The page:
The Tughlaqabad fort is one of Delhi’s most important medieval monuments, a peerless piece of the city’s historical and cultural memory. Naturally, the fort, erected in the early 14th century by Sultan Ghiyasuddin Tughlaq, is protected by the Archaeological Survey of India, the agency tasked with conserving historical sites. The ASI has been “beautifying” the monument in recent months – mainly clearing away wall shrubs – and, last July, it invited junior culture minister Arjun Ram Meghwal to see its work.
It’s not known what the minister made of the ASI’s conservation work since he didn’t talk about it publicly. But if he looked around the fort complex beyond where the ASI mandarins pointed him, he would have realised that it was all a sham.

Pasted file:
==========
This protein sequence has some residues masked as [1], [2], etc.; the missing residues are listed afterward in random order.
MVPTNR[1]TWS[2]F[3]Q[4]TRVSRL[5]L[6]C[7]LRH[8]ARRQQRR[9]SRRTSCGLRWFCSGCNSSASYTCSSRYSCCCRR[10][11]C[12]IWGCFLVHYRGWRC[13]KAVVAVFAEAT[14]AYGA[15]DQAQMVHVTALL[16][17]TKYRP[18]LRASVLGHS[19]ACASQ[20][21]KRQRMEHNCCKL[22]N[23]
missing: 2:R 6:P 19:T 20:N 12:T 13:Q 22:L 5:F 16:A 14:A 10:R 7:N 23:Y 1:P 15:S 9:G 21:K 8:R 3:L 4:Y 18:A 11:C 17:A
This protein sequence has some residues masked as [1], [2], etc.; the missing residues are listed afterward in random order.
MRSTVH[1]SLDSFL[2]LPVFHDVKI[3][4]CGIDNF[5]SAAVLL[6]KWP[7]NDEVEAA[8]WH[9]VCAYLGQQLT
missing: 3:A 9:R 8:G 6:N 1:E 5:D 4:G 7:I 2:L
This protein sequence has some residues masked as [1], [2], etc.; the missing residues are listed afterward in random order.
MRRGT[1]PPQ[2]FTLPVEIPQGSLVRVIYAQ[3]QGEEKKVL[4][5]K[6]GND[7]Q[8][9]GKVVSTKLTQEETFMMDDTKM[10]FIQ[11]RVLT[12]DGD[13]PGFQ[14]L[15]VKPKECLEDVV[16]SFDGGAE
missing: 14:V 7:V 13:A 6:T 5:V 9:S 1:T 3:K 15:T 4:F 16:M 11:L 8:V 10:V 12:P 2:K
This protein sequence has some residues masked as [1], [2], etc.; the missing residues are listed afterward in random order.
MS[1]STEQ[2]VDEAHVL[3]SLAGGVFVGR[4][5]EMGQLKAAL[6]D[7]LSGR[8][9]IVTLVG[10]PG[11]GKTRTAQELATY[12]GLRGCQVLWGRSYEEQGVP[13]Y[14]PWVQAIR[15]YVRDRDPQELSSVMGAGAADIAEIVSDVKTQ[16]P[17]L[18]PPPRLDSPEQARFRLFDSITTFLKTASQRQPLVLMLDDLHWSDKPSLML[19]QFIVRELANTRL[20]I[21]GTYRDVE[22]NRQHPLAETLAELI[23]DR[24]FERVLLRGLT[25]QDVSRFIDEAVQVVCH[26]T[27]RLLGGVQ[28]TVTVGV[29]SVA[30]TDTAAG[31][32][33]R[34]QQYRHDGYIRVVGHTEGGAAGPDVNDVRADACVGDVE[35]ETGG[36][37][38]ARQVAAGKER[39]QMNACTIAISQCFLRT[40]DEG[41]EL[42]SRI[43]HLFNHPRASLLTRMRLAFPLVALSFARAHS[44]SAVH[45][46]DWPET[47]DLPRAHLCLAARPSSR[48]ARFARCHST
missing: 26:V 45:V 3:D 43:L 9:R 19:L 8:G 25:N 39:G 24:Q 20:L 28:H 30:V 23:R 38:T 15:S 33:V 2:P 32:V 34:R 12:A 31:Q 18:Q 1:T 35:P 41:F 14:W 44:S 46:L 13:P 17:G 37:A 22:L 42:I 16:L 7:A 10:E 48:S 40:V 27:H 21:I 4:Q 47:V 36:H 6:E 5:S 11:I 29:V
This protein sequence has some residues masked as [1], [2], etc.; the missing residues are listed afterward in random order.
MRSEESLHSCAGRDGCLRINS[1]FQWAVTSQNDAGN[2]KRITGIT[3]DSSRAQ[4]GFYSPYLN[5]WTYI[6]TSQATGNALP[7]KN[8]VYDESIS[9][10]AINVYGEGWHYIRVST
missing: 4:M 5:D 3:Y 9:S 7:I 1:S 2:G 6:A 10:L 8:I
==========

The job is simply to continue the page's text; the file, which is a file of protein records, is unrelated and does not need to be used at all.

For, the ASI has done everything but protect the monument.
In the past 30 years, an alleged nexus of land mafia, politicians, Delhi police and ASI officials have stolen and sold nearly half of the protected site – one piece of land at a time. No less than 11 illegal settlements, even cardboard, spice and furniture factories and workshops, have sprung up on the site, government records obtained under the Right to Information Act show.
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